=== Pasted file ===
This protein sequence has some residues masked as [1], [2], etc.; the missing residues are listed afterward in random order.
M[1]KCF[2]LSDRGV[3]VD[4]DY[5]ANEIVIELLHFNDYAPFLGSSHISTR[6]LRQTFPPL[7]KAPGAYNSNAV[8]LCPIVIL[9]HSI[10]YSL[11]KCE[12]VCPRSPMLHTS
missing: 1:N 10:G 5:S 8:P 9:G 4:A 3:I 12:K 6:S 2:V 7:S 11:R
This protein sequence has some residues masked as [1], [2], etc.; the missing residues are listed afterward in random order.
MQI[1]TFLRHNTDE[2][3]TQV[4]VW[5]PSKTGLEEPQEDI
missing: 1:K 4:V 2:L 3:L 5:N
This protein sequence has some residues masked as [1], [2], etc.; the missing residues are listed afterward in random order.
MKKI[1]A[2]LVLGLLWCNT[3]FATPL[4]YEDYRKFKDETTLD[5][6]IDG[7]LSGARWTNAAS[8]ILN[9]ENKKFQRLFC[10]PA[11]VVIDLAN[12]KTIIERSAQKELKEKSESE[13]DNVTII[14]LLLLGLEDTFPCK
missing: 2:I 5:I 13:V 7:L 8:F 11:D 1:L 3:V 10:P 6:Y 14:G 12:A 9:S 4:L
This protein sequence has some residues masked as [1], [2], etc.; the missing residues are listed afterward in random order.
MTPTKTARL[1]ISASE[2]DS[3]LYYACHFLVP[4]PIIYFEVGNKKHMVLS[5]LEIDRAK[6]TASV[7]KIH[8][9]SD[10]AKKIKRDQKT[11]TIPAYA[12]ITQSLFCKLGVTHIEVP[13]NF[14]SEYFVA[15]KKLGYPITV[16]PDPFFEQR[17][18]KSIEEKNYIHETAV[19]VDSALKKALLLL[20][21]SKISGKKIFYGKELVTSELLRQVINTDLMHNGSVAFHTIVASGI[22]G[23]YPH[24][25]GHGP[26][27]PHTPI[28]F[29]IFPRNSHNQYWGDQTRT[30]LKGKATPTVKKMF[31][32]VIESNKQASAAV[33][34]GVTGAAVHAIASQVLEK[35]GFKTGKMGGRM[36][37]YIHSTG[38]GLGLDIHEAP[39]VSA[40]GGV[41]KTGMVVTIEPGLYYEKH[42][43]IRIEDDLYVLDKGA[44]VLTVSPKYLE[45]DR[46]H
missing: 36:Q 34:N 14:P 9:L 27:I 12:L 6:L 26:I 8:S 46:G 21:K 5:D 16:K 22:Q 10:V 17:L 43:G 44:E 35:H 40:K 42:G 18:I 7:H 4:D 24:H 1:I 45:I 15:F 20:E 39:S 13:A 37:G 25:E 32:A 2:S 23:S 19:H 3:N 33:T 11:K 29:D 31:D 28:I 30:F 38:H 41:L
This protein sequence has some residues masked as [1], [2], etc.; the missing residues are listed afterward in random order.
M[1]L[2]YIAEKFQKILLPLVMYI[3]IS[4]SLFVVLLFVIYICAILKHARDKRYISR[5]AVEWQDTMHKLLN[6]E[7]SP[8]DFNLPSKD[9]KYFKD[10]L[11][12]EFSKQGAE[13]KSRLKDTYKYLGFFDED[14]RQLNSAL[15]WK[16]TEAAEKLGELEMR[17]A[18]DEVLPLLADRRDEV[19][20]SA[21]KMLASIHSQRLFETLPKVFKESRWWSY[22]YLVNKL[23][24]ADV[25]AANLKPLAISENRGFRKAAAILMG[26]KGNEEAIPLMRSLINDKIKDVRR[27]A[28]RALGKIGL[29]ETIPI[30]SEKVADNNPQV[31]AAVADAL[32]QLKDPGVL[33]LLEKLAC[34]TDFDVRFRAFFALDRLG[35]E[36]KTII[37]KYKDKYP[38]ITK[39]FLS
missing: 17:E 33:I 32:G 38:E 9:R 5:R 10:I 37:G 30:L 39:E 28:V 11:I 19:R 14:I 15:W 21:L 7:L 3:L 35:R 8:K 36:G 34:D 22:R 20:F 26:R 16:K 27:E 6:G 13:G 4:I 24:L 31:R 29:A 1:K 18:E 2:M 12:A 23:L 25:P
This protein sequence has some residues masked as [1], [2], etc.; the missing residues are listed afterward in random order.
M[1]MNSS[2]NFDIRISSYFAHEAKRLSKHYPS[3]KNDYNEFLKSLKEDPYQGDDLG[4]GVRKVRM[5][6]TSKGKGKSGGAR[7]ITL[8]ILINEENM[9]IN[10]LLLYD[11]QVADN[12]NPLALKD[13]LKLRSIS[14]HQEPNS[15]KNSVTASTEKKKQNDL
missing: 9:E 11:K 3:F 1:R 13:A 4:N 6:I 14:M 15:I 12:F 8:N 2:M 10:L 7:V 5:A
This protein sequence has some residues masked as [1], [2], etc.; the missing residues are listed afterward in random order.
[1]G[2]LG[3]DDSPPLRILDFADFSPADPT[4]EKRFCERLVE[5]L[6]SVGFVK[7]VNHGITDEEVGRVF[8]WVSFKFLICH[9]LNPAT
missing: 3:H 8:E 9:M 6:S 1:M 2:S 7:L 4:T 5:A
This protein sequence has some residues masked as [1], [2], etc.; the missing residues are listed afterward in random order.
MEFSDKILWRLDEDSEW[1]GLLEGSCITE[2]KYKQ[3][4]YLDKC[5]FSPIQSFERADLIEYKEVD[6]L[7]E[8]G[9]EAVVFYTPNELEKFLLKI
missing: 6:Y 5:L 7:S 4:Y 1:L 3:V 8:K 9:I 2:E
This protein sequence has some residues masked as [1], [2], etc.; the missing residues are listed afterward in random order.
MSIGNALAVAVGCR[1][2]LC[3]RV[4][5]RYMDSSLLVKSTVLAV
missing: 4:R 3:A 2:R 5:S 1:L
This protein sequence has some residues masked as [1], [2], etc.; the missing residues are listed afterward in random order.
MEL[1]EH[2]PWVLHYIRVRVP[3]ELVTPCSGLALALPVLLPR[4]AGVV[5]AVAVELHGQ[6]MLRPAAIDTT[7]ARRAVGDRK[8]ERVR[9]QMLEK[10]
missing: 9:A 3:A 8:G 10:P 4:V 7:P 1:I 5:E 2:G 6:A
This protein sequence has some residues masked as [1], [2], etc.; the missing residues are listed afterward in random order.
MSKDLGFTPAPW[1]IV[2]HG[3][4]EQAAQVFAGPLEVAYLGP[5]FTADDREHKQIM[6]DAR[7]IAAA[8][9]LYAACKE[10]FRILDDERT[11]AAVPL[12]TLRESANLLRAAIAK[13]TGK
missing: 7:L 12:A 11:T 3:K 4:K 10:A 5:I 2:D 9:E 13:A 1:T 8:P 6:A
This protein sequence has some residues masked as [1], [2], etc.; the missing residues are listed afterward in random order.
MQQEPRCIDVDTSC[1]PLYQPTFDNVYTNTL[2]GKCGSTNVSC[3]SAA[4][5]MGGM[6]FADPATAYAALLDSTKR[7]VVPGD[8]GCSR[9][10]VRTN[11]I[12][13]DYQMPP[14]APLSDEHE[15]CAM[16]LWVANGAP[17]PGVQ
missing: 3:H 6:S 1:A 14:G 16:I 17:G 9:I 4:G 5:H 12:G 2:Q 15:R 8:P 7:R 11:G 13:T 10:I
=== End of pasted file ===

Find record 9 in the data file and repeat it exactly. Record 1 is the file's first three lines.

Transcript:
This protein sequence has some residues masked as [1], [2], etc.; the missing residues are listed afterward in random order.
MSIGNALAVAVGCR[1][2]LC[3]RV[4][5]RYMDSSLLVKSTVLAV
missing: 4:R 3:A 2:R 5:S 1:L